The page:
Hardwood plywood is made out of wood from angiosperm trees and used
for demanding end uses. Hardwood plywood is characterized by its
excellent strength, stiffness and resistance to creep. It has a high planar
shear strength and impact resistance, which make it especially suitable
for heavy-duty floor and wall structures. Oriented plywood construction
has a high wheel-carrying capacity. Hardwood plywood has excellent
surface hardness, and damage- and wear-resistance.[6]

Tropical plywood
Tropical plywood is made of mixed species of tropical wood. Originally
from the Asian region, it is now also manufactured in African and South
American countries. Tropical plywood is superior to softwood plywood
due to its density, strength, evenness of layers, and high quality. It is
usually sold at a premium in many markets if manufactured with high
standards. Tropical plywood is widely used in the UK, Japan, United
States, Taiwan, Korea, Dubai, and other countries worldwide. It is the
preferred choice for construction purposes in many regions due to its low
cost. However, many countries forests have been over-harvested,
including the Philippines, Malaysia and Indonesia, largely due to the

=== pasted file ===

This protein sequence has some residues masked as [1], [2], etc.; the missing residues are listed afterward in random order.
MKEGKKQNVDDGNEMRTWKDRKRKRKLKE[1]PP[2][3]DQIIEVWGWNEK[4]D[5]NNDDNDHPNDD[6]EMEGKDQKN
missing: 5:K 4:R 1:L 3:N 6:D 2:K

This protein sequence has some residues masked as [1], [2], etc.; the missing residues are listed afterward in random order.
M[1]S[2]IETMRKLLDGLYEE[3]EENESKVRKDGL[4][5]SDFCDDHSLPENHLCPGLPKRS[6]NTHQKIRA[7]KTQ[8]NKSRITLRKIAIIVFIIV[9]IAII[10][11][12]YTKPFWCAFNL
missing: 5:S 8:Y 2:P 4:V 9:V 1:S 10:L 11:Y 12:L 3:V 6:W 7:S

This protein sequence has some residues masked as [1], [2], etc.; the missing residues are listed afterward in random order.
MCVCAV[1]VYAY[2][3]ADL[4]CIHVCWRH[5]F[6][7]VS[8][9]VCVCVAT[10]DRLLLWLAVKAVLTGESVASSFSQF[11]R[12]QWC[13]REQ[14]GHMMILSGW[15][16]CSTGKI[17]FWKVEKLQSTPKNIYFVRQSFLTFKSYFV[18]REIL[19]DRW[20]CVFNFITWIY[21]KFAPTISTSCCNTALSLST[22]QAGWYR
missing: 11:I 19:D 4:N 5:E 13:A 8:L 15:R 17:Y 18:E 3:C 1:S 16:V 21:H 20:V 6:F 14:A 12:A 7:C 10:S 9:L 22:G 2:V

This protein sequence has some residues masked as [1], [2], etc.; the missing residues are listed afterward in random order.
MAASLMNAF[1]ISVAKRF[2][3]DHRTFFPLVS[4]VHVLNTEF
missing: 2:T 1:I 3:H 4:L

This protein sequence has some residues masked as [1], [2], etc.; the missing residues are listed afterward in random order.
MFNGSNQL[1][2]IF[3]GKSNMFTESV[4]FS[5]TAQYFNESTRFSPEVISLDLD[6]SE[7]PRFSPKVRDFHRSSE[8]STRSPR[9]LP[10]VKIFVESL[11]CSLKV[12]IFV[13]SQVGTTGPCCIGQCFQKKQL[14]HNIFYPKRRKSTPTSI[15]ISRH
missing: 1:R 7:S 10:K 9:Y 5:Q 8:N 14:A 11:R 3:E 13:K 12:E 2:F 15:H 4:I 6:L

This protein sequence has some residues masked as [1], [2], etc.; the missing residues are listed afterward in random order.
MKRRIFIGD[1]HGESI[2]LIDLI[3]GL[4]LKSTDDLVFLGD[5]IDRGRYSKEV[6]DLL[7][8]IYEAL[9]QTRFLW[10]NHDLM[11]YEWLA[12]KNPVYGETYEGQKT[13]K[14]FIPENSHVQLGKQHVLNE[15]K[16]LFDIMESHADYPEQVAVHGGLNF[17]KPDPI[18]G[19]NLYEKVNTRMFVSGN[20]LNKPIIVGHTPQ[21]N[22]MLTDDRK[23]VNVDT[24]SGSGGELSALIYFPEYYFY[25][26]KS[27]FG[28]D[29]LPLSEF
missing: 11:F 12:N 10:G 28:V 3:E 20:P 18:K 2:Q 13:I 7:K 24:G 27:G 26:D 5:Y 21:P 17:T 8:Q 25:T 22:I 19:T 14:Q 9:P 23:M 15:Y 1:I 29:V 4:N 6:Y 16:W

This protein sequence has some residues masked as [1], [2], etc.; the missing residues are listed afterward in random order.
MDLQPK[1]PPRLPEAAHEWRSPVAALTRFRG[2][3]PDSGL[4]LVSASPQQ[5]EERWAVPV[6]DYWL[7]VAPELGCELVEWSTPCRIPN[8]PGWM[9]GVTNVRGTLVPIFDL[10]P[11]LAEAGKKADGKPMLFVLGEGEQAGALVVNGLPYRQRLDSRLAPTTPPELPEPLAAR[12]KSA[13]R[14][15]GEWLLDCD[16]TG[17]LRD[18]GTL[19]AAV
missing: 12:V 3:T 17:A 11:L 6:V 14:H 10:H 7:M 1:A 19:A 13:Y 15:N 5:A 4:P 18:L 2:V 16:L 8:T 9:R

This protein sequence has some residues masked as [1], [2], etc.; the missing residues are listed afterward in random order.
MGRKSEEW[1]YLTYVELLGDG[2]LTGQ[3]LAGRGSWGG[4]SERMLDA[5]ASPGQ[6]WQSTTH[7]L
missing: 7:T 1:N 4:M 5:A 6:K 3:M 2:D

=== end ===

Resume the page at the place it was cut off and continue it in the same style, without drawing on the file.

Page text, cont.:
demand for plywood production and export.

Aircraft plywood

High-quality concrete pouring plate in


plywood

Birch plywood

High-strength plywood also known as aircraft plywood, is made from mahogany and/or birch, and uses
adhesives with increased resistance to heat and humidity. It was used for several World War II fighter aircraft.
Although the British-built Mosquito bomber, nicknamed "The Wooden Wonder", was constructed of a plywood
monocoque, this was formed in moulds from individual veneers of birch, balsa and birch, rather than machined
from pre-laminated plywood sheets.
Structural aircraft-grade plywood is more commonly manufactured from African mahogany or American birch
veneers that are bonded together in a hot press over hardwood cores of basswood or poplar or from European
Birch veneers throughout . Basswood is another type of aviation-grade plywood that is lighter and more flexible
than mahogany and birch plywood but has slightly less structural strength. Aviation-grade plywood is
manufactured to a number of specifications including those outlined since 1931 in the Germanischer Lloyd
Rules for Surveying and Testing of Plywood for Aircraft and MIL-P-607, the latter of which calls for shear
testing after immersion in boiling water for three hours to verify the adhesive qualities between the plies and

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meets specifications.

Decorative plywood (overlaid plywood)


Usually faced with hardwood, including ash, oak, red oak, birch, maple, mahogany, Philippine mahogany (often